Prisoners get high priority for vaccine
Advocates hail decision but continue to press for releases
ADVOCATES FOR THE 13,000 people incarcerated at state and county jails praised the Baker administration on Wednesday for deciding to give prisoners and prison officials early access to the COVID-19 vaccine, but said they would continue to press state officials to release inmates early.
“It is commendable that the governor recognizes that prisoners should be given priority for vaccines, both because they are more vulnerable and because large outbreaks in the prisons endanger the community as a whole,” said Elizabeth Matos, executive director of Prisoners’ Legal Services.
But Matos said her organization will continue to press for early release of sentence prisoners though its lawsuit against the state. “We still have a long way to go before the danger of COVID in the prison system will be over,” she said.
“There is still an urgent need for DOC to take immediate action to reduce the prison population by using home confinement and other means in order to prevent more sickness, hospitalizations, and death.”
Dr. Paul Biddinger, chair of the vaccine advisory board and director of the Center for Disaster Medicine at Massachusetts General Brigham, said the panel felt strongly that people who live in congregate care settings, which are by definition high density places, should be a priority.
“We know [congregated care settings] are a documented risk factor, not just for single individuals, but by large populations being exposed to COVID and becoming ill at the same time,” he said.
“From an equity perspective, where people are at risk and together in the same situation, we felt it was really important to prioritize that group,” Biddinger added.
Mallory Hanora, executive director of Families for Justice as Healing, said Biddinger is right but the Baker administration should also begin decarcerating the prisons. Hanora cited a letter signed by 176 public health and medical experts calling on Baker to decrease the number of inmates in jails – a number that is higher now than it was in April, when that letter was sent. Since then, the DOC has released only 31 sentenced prisoners, according to state data.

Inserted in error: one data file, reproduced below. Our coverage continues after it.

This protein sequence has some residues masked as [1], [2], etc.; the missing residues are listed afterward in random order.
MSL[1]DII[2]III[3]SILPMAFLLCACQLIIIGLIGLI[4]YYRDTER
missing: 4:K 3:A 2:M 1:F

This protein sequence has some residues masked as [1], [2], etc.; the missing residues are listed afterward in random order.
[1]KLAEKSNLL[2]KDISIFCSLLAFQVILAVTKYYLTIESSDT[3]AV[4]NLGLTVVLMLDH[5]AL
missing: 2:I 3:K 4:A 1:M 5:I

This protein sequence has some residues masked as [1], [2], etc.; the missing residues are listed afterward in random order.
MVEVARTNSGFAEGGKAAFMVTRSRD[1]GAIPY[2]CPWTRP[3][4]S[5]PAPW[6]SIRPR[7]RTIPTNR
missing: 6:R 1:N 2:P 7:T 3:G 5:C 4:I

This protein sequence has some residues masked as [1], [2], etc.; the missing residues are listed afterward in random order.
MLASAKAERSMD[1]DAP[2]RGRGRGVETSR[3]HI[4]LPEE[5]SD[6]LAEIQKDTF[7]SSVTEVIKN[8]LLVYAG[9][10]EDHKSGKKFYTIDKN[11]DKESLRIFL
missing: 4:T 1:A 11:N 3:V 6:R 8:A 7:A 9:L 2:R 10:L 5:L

“It’s a moral imperative that Governor Baker both order releases of as many people as possible as soon as possible and ensure incarcerated people have immediate and consensual access to the vaccine,” said Hanora.
Over 4,400 prisoners have been released from county correctional facilities, mostly to home confinement with electronic ankle monitors, since the beginning of the pandemic. It is unclear how many of those were released as a result of an April Supreme Judicial Court decision, and how many had release dates already set.There continues to be surges in cases at county jails. In Essex County, 40 prisoners currently have COVID-19. The county says most are asymptomatic and testing is ongoing as needed. In Hampden County, 82 prisoners and 34 staff members had COVID-19 as of Friday. There were 13 cases at Suffolk County’s jail and House of Correction as of Thursday.
The Prisoners’ Legal Services lawsuit seeking to force the DOC to release sentenced prisoners to a home confinement program is pending. Superior Court Judge Robert Ullmann is expected to rule on the case by next Friday.